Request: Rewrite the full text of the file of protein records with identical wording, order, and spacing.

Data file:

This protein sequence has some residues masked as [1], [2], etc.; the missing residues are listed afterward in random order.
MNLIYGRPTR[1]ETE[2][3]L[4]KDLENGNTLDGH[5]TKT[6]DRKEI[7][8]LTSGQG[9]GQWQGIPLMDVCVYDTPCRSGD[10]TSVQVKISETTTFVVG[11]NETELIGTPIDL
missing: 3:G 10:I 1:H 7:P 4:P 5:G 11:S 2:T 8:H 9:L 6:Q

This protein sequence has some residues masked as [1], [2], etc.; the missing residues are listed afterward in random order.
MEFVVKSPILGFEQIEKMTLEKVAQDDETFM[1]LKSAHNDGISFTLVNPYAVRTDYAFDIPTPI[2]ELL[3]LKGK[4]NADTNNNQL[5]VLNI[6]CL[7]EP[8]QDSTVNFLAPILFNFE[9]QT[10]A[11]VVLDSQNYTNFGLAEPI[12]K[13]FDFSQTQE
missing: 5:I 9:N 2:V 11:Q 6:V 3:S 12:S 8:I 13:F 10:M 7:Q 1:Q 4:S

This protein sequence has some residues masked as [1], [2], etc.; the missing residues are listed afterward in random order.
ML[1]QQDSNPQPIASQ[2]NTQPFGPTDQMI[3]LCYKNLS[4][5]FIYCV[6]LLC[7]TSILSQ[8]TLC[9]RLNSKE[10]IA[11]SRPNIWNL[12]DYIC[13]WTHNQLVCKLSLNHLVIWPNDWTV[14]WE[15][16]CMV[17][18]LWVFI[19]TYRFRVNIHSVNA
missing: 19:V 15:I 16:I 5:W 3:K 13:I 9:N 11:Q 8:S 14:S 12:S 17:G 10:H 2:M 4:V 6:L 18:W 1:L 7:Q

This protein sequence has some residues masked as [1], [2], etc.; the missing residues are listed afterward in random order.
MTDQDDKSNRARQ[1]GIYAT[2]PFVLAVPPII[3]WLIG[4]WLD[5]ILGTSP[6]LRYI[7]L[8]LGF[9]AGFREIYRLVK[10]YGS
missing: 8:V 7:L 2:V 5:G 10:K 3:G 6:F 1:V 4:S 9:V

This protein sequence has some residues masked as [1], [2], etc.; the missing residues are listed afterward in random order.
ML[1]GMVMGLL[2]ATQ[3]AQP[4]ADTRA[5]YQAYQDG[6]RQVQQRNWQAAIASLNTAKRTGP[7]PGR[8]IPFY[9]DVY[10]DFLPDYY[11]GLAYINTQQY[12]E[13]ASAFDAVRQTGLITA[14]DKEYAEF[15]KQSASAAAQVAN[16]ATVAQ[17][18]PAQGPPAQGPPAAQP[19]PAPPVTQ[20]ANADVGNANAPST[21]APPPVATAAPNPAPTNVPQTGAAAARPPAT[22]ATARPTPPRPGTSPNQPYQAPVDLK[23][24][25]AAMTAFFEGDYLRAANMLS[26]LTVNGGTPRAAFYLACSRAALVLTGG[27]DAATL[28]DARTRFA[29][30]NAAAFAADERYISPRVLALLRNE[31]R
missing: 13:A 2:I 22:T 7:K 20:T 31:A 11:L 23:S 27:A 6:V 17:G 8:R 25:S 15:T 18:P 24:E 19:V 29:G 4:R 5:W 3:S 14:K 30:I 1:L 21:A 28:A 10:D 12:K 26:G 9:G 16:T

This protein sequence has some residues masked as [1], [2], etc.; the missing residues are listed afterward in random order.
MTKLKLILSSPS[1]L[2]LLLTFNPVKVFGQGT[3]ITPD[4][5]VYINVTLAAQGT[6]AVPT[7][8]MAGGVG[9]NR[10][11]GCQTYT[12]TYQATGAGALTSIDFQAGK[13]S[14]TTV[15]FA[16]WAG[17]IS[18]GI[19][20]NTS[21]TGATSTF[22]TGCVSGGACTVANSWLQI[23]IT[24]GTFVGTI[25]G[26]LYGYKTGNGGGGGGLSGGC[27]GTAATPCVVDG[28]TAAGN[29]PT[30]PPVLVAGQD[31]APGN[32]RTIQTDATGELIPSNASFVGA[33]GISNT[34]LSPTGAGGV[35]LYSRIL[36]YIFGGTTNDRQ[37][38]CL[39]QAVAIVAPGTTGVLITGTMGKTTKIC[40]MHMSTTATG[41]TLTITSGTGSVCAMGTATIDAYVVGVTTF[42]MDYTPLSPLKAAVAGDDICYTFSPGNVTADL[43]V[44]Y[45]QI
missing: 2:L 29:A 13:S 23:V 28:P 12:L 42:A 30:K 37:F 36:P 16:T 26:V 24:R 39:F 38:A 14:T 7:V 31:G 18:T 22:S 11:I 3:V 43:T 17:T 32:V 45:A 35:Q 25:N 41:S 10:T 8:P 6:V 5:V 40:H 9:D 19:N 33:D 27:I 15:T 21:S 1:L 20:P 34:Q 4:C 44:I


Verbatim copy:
This protein sequence has some residues masked as [1], [2], etc.; the missing residues are listed afterward in random order.
MNLIYGRPTR[1]ETE[2][3]L[4]KDLENGNTLDGH[5]TKT[6]DRKEI[7][8]LTSGQG[9]GQWQGIPLMDVCVYDTPCRSGD[10]TSVQVKISETTTFVVG[11]NETELIGTPIDL
missing: 3:G 10:I 1:H 7:P 4:P 5:G 11:S 2:T 8:H 9:L 6:Q

This protein sequence has some residues masked as [1], [2], etc.; the missing residues are listed afterward in random order.
MEFVVKSPILGFEQIEKMTLEKVAQDDETFM[1]LKSAHNDGISFTLVNPYAVRTDYAFDIPTPI[2]ELL[3]LKGK[4]NADTNNNQL[5]VLNI[6]CL[7]EP[8]QDSTVNFLAPILFNFE[9]QT[10]A[11]VVLDSQNYTNFGLAEPI[12]K[13]FDFSQTQE
missing: 5:I 9:N 2:V 11:Q 6:V 3:S 12:S 8:I 13:F 10:M 7:Q 1:Q 4:S

This protein sequence has some residues masked as [1], [2], etc.; the missing residues are listed afterward in random order.
ML[1]QQDSNPQPIASQ[2]NTQPFGPTDQMI[3]LCYKNLS[4][5]FIYCV[6]LLC[7]TSILSQ[8]TLC[9]RLNSKE[10]IA[11]SRPNIWNL[12]DYIC[13]WTHNQLVCKLSLNHLVIWPNDWTV[14]WE[15][16]CMV[17][18]LWVFI[19]TYRFRVNIHSVNA
missing: 19:V 15:I 16:I 5:W 3:K 13:I 9:N 11:Q 8:S 14:S 12:S 17:G 10:H 2:M 4:V 6:L 18:W 1:L 7:Q

This protein sequence has some residues masked as [1], [2], etc.; the missing residues are listed afterward in random order.
MTDQDDKSNRARQ[1]GIYAT[2]PFVLAVPPII[3]WLIG[4]WLD[5]ILGTSP[6]LRYI[7]L[8]LGF[9]AGFREIYRLVK[10]YGS
missing: 8:V 7:L 2:V 5:G 10:K 3:G 6:F 1:V 4:S 9:V

This protein sequence has some residues masked as [1], [2], etc.; the missing residues are listed afterward in random order.
ML[1]GMVMGLL[2]ATQ[3]AQP[4]ADTRA[5]YQAYQDG[6]RQVQQRNWQAAIASLNTAKRTGP[7]PGR[8]IPFY[9]DVY[10]DFLPDYY[11]GLAYINTQQY[12]E[13]ASAFDAVRQTGLITA[14]DKEYAEF[15]KQSASAAAQVAN[16]ATVAQ[17][18]PAQGPPAQGPPAAQP[19]PAPPVTQ[20]ANADVGNANAPST[21]APPPVATAAPNPAPTNVPQTGAAAARPPAT[22]ATARPTPPRPGTSPNQPYQAPVDLK[23][24][25]AAMTAFFEGDYLRAANMLS[26]LTVNGGTPRAAFYLACSRAALVLTGG[27]DAATL[28]DARTRFA[29][30]NAAAFAADERYISPRVLALLRNE[31]R
missing: 13:A 2:I 22:T 7:K 20:T 31:A 11:L 23:S 27:A 6:V 17:G 8:R 25:S 15:T 18:P 24:E 19:V 29:G 4:R 5:W 3:S 14:K 30:I 1:L 21:A 28:A 10:D 12:K 26:G 9:G 16:T

This protein sequence has some residues masked as [1], [2], etc.; the missing residues are listed afterward in random order.
MTKLKLILSSPS[1]L[2]LLLTFNPVKVFGQGT[3]ITPD[4][5]VYINVTLAAQGT[6]AVPT[7][8]MAGGVG[9]NR[10][11]GCQTYT[12]TYQATGAGALTSIDFQAGK[13]S[14]TTV[15]FA[16]WAG[17]IS[18]GI[19][20]NTS[21]TGATSTF[22]TGCVSGGACTVANSWLQI[23]IT[24]GTFVGTI[25]G[26]LYGYKTGNGGGGGGLSGGC[27]GTAATPCVVDG[28]TAAGN[29]PT[30]PPVLVAGQD[31]APGN[32]RTIQTDATGELIPSNASFVGA[33]GISNT[34]LSPTGAGGV[35]LYSRIL[36]YIFGGTTNDRQ[37][38]CL[39]QAVAIVAPGTTGVLITGTMGKTTKIC[40]MHMSTTATG[41]TLTITSGTGSVCAMGTATIDAYVVGVTTF[42]MDYTPLSPLKAAVAGDDICYTFSPGNVTADL[43]V[44]Y[45]QI
missing: 2:L 29:A 13:S 23:V 28:P 12:L 42:A 30:K 37:F 36:P 16:T 26:V 24:R 39:F 38:A 14:T 7:V 31:G 18:T 22:S 11:I 3:V 43:T 17:T 32:V 45:A 35:Q 25:N 41:S 10:T 8:P 6:V 5:V 40:H 9:D 19:N 33:D 27:I 15:T 21:S 1:L 20:P 34:Q 4:C 44:I